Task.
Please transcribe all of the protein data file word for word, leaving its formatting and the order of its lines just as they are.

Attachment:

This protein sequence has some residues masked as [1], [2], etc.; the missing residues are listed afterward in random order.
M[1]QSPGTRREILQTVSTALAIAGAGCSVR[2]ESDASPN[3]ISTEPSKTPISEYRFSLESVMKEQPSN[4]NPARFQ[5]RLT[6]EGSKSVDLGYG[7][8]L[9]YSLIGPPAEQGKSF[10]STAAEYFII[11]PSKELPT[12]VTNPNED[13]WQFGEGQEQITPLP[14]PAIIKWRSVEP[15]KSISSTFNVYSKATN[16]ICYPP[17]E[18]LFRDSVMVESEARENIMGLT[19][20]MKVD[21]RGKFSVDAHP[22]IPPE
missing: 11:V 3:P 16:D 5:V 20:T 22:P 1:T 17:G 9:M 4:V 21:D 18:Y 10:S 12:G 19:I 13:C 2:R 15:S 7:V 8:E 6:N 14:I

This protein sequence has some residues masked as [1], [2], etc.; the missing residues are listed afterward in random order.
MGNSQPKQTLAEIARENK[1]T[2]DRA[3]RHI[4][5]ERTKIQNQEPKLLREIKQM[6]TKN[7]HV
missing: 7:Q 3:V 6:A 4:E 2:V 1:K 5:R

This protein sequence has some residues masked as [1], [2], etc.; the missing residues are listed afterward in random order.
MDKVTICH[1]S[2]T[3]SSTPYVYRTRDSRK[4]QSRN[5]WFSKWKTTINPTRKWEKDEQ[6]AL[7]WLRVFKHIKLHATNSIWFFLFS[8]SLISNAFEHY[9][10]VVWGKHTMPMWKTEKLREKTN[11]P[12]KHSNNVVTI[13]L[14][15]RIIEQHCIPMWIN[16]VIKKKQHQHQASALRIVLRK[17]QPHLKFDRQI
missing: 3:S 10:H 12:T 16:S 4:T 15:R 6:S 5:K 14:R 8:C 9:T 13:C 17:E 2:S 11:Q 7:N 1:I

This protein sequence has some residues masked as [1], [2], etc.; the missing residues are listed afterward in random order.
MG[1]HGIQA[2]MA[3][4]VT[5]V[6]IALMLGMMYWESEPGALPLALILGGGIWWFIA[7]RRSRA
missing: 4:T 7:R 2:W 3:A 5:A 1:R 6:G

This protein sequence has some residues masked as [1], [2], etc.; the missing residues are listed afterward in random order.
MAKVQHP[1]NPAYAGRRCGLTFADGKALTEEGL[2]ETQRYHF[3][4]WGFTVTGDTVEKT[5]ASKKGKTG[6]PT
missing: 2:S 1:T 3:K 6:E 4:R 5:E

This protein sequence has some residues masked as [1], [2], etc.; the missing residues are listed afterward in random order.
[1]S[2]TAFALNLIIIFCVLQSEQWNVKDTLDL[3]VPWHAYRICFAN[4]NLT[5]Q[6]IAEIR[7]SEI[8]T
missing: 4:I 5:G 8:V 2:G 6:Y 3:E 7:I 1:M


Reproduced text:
This protein sequence has some residues masked as [1], [2], etc.; the missing residues are listed afterward in random order.
M[1]QSPGTRREILQTVSTALAIAGAGCSVR[2]ESDASPN[3]ISTEPSKTPISEYRFSLESVMKEQPSN[4]NPARFQ[5]RLT[6]EGSKSVDLGYG[7][8]L[9]YSLIGPPAEQGKSF[10]STAAEYFII[11]PSKELPT[12]VTNPNED[13]WQFGEGQEQITPLP[14]PAIIKWRSVEP[15]KSISSTFNVYSKATN[16]ICYPP[17]E[18]LFRDSVMVESEARENIMGLT[19][20]MKVD[21]RGKFSVDAHP[22]IPPE
missing: 11:V 3:P 16:D 5:V 20:T 22:P 1:T 17:G 9:M 4:V 21:D 18:Y 10:S 12:G 19:I 13:C 2:R 15:S 7:V 8:E 6:N 14:I

This protein sequence has some residues masked as [1], [2], etc.; the missing residues are listed afterward in random order.
MGNSQPKQTLAEIARENK[1]T[2]DRA[3]RHI[4][5]ERTKIQNQEPKLLREIKQM[6]TKN[7]HV
missing: 7:Q 3:V 6:A 4:E 2:V 1:K 5:R

This protein sequence has some residues masked as [1], [2], etc.; the missing residues are listed afterward in random order.
MDKVTICH[1]S[2]T[3]SSTPYVYRTRDSRK[4]QSRN[5]WFSKWKTTINPTRKWEKDEQ[6]AL[7]WLRVFKHIKLHATNSIWFFLFS[8]SLISNAFEHY[9][10]VVWGKHTMPMWKTEKLREKTN[11]P[12]KHSNNVVTI[13]L[14][15]RIIEQHCIPMWIN[16]VIKKKQHQHQASALRIVLRK[17]QPHLKFDRQI
missing: 3:S 10:H 12:T 16:S 4:T 15:R 6:S 5:K 14:R 8:C 9:T 13:C 17:E 2:S 11:Q 7:N 1:I

This protein sequence has some residues masked as [1], [2], etc.; the missing residues are listed afterward in random order.
MG[1]HGIQA[2]MA[3][4]VT[5]V[6]IALMLGMMYWESEPGALPLALILGGGIWWFIA[7]RRSRA
missing: 4:T 7:R 2:W 3:A 5:A 1:R 6:G

This protein sequence has some residues masked as [1], [2], etc.; the missing residues are listed afterward in random order.
MAKVQHP[1]NPAYAGRRCGLTFADGKALTEEGL[2]ETQRYHF[3][4]WGFTVTGDTVEKT[5]ASKKGKTG[6]PT
missing: 2:S 1:T 3:K 6:E 4:R 5:E

This protein sequence has some residues masked as [1], [2], etc.; the missing residues are listed afterward in random order.
[1]S[2]TAFALNLIIIFCVLQSEQWNVKDTLDL[3]VPWHAYRICFAN[4]NLT[5]Q[6]IAEIR[7]SEI[8]T
missing: 4:I 5:G 8:V 2:G 6:Y 3:E 7:I 1:M